Much has been noted of the wide range of men and styles in Callahan & Adams’ “I Am Dandy.” But previously comparing and contrasting all the subjects required confusing page-flipping, or multiple browser windows leading to a frozen computer.
But now a handy-dandy photo has been taken that allows easy side-by-side comparison of over a dozen of the book’s beaux and their various sartorial idioms.
Photographer Jane Kratochvil snapped the shot Monday night at the opening reception for a weeklong exhibition of Callahan’s portraits at the National Arts Club. Bestowing D.net’s imprimatur on the event were founder Christian Chensvold and columnist Robert Sachelli, who, following in the train tracks of his idol, Lucius Beebe, chugged up on Amtrak from Washington to attend. The gala marked the most dazzling gathering of dandies in the history of New York City since Jimmy Walker dined alone.
The following is a guide to the subjects and their signature styles. Starting from the left:
Dandy Wellington, fresh from signing an endorsement deal with Miracle-Gro.
Christian Chensvold, foregoing his usual pickled-herring expression and once again channeling all his dandyism into his choice of hosiery.
Thomas Crowley, in velvet and slippers, already dressed for the after-party chez lui.
Andrew Yamato, who didn’t have time to change after a business meeting.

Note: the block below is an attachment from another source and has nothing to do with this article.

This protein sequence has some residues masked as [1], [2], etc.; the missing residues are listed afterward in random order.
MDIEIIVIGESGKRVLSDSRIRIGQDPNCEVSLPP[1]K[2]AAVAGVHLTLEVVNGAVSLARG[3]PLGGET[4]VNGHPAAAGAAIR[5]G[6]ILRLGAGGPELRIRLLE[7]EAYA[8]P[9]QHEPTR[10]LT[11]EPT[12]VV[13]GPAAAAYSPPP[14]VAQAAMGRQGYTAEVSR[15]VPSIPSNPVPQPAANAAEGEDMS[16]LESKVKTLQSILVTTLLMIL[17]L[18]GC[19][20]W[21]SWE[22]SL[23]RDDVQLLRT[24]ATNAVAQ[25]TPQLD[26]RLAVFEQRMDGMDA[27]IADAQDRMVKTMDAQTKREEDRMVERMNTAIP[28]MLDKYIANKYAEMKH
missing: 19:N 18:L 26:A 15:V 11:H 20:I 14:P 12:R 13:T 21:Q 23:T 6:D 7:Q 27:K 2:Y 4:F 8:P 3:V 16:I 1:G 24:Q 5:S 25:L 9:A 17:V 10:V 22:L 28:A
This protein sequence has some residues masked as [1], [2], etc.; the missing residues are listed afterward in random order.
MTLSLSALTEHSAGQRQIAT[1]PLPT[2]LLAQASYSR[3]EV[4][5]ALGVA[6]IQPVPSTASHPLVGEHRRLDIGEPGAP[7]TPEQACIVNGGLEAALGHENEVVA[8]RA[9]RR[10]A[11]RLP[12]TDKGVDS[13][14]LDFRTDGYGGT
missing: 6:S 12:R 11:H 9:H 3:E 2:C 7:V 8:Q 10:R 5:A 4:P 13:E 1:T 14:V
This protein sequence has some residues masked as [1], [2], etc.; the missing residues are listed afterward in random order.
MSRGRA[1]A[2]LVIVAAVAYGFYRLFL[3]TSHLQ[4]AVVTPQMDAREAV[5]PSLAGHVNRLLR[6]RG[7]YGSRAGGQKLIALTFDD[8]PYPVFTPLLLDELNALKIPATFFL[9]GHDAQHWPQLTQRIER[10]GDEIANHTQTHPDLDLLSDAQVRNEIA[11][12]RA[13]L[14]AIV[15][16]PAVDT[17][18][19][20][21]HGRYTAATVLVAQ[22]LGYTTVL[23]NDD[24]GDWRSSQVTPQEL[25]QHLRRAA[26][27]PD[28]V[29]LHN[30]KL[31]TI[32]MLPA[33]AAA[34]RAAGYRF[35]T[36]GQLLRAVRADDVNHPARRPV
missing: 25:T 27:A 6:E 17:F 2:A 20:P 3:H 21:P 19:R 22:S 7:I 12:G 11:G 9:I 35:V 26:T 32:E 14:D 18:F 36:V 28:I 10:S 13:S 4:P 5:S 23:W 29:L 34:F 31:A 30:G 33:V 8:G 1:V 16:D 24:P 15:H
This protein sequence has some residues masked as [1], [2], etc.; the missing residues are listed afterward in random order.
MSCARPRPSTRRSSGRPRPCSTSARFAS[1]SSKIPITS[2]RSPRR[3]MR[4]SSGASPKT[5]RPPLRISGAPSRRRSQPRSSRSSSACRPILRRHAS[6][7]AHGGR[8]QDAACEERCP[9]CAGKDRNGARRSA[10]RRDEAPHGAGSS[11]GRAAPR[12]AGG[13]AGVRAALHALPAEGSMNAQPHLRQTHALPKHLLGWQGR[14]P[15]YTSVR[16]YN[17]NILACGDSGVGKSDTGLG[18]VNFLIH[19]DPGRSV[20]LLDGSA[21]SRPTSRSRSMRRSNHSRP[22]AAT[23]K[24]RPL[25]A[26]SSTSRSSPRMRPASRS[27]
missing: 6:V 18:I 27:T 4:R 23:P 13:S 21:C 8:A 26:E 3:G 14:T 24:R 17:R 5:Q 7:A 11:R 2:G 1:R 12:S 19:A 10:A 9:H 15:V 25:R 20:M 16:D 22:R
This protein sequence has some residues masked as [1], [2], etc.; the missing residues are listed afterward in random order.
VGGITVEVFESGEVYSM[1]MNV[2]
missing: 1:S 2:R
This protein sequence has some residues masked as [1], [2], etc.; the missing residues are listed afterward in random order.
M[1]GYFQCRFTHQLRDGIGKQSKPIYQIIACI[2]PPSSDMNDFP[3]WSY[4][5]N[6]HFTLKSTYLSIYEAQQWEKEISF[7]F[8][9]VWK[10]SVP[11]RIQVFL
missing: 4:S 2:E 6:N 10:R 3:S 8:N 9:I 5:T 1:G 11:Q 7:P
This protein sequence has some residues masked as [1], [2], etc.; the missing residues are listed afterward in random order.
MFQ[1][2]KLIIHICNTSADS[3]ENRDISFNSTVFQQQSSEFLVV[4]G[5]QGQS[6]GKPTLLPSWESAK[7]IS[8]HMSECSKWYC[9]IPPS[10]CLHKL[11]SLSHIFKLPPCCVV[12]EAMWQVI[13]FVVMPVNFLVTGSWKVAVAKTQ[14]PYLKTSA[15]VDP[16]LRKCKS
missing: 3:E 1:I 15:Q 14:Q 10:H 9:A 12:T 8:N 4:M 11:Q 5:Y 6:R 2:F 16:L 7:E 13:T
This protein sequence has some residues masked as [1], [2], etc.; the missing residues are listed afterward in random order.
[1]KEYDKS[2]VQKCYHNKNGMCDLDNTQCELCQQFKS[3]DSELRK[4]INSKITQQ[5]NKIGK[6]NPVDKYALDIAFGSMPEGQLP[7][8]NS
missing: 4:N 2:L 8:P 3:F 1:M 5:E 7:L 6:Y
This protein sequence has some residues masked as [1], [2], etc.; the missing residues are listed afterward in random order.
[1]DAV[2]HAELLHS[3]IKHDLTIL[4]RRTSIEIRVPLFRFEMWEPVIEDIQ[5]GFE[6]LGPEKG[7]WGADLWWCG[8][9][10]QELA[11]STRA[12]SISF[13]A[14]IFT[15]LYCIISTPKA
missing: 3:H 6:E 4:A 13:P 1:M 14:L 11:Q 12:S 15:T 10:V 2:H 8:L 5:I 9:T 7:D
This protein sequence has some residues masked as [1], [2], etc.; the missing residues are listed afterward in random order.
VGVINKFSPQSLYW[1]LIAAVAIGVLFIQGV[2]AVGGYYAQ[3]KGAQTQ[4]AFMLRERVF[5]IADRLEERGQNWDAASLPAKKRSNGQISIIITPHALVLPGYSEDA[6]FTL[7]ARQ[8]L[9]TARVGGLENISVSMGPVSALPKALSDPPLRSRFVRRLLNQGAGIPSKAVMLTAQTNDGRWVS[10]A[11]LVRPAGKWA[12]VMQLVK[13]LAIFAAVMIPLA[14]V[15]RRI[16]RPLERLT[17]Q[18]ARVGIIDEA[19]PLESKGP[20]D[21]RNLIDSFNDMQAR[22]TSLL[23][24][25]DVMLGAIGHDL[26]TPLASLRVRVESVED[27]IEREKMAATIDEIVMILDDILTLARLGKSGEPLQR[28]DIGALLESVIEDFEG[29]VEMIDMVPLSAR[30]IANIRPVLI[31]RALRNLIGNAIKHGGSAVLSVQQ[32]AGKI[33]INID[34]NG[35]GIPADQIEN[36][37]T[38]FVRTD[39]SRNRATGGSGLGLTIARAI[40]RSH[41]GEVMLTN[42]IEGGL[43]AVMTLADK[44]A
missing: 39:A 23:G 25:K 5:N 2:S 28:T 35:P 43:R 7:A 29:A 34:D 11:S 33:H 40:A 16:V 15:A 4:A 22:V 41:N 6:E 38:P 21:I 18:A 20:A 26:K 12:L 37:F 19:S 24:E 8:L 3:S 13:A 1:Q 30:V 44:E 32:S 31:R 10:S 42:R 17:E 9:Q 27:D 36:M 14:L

Domenico Spano, forgoing his usual assortment of checks for pale solids and pencil stripes, paired with a bold bowtie.
A particularly demure Rose Callahan, the 21st-century Madame Récamier, graciously presiding over her salon of dandies.
Dr. Andre Churchwell, in a copy of one of Grant’s suits in “Suspicion;” he, Rose and Chenners secretly agreed to show teeth.
A positively elegant Peter McGough looking like Edward VIII as he sat down to deliver “the woman I love” speech.
Mr. B., the Gentleman Rhymer, who provided the evening’s entertainment, here executing a perfect photobomb.
Natty Adams, still wearing Sunday’s 5 o’clock shadow.
A scholarly-looking Robert Bryan, professor of style.
Tonsorial artist Michael W. Haar, wondering why Natty didn’t stop in for a shave.
Our own Robert Sacheli, who, standing too close to the assemblage, was told by the photographer to get in closer, and with the vanity characteristic of all dandies, happily obliged, even though he’s not in the book.
An understated G. Bruce Boyer, dressed in a tweed sportcoat and cashmere cardigan with one button fastened, wondering how he got mixed up with these loonies.
The instantly recognizable Mr. Burton.
And there you have it.
Now if you’re like us (and if you are, god help you), the photo no doubt brings to mind Tissot’s “Le Cercle de la rue Royale,” which hangs in the Musée d’Orsay. On the far right, Proustian dandy Charles Haas can be seen executing the perfect paintingbomb.